Picking this topic up from the last post, I focused on enriching the data released. This will allow further exploration of this data.
Lets use our previous schema as our starting point. The previous post produced a good starting point for the task at hand. The records from the previous post were stored in a table as shown in Figure 1.
Figure 1 – License plate table readings.
Browsing Hacker News, I recently found out about the City of Oakland releasing almost 3 million records of license plate reader data. The conversation there is way better than any blurb I could come up with. However, this is a neat opportunity to mine this data as an academic exercise.
From the source, they are hosting a list of CSV files with various bits of information. Common to all files, and of critical importance is the date and time of the tag reading and the latitude and longitude of each reading. Supplemental information as the site of the reading and source of such is often given as well. Most worrisome is the fact that the data has not been cleansed and includes the actual license tag for each reading instead of some ID. This would be the first thing to go after for data to be re-shared and used here. Continue reading
Do police departments across the US (the world?) have the bandwidth to pour over crime reports in order to spot trends and mitigate crimes using all the available information? Given the ever increasing amount of data, now the norm, it will be increasingly difficult to make the best use of this data. As it applies to Crime, being able to effectively utilize this data should improve the quality of life of everyone.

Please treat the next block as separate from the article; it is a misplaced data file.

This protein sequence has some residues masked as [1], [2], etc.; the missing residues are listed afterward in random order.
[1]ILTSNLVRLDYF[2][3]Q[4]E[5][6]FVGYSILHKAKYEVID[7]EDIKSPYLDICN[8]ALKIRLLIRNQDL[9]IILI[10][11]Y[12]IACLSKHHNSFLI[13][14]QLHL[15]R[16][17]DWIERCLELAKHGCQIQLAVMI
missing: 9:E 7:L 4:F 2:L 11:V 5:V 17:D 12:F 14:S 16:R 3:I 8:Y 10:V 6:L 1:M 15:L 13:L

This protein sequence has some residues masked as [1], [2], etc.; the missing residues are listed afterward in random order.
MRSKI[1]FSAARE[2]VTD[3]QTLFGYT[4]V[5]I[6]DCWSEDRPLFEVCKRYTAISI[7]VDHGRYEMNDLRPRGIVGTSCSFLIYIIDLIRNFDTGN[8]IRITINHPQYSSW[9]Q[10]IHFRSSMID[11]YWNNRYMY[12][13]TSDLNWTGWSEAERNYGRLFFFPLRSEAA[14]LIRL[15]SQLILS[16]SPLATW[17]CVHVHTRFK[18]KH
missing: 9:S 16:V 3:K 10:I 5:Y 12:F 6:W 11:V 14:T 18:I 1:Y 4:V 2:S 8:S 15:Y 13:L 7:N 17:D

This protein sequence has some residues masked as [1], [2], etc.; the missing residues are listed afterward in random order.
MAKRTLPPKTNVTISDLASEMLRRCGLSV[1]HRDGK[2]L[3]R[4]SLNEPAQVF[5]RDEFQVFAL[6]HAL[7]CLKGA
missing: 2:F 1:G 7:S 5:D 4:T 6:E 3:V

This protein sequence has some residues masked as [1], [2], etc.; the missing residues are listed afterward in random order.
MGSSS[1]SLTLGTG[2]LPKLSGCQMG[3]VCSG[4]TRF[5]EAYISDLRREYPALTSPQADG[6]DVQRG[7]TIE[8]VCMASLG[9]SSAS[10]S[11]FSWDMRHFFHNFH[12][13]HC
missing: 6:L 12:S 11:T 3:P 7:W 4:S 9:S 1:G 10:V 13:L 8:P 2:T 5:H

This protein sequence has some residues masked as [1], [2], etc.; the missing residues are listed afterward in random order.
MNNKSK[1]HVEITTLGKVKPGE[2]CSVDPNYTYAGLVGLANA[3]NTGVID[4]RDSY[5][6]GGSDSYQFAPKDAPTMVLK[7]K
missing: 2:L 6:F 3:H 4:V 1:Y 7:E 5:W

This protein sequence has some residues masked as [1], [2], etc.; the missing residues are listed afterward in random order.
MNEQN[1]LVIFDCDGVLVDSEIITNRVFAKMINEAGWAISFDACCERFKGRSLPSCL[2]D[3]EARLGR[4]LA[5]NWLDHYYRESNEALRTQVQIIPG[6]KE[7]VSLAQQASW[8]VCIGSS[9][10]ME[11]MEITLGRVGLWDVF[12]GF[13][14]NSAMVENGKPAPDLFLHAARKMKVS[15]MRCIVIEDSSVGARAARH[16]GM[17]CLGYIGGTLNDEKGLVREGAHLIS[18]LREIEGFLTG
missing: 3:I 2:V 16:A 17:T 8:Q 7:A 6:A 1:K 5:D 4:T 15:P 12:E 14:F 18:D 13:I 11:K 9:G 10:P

For week 40, commercial burglaries on sector 2 have increased from an expected count of 7.89 to an actual count of 16. This is almost 2 1/2 times the expected volume. (Click image to try analysis or here for image)
Having recently spent an evening with Tableau, I decided to share my notes. Many of the features they highlighted I did not know about. Here’s a short list of cool things to do in Tableau. All of the visuals link to the actual Tableau example used.
This blog post is about OBIEE reporting. Specifically, it is about skipping the data warehouse and reporting from the transactional database instead. Oracle’s OBIEE, like most BI reporting tools, is designed to use star/snowflake schemas as the underlying structures to report from. Additionally, OBIEE’s metadata layer is very rich and extensively well thought out, allowing for a great deal of flexibility. Oracle’s metadata tool (Admin Tool) allows us to leverage this flexibility and features to bridge the gap between an OLTP and an OLAP model. I am not negating the need for a data warehouse, I am just wondering if all BI reporting projects merit one.
So the question to ask is: Is OBIEE up to the task?
If you read any Stephen Few for more than a minute, you’d realize he emphatically stresses clear and simple-looking visualizations. Well, he does in the one O’Reilly book I have of his where he spends a considerable amount of time pointing out what NOT to do.
With this in mind and looking for an excuse to keep playing with Awesome Tableau Software, I decided to take another look at the Healthcare Costs Data previously talked about at Centers for Medicare and Medicaid Services’.
This time, I restricted the data to the state of Florida (I’m here) and decided to drop the map. The hopeful intent of this visualization is to provide the needed information as fast as possible. As before, I cannot embed here but provide the link instead. Just click on the images to play with visual.
And for perspective, this is what Stephen did.
… and here is a quick and dirty graphical overview of the discrepancies in cost per diagnoses across the US. This was done with Tableau and recently made available data shared on previous post.
Click on the image for visualization. Free WordPress won’t let me embed!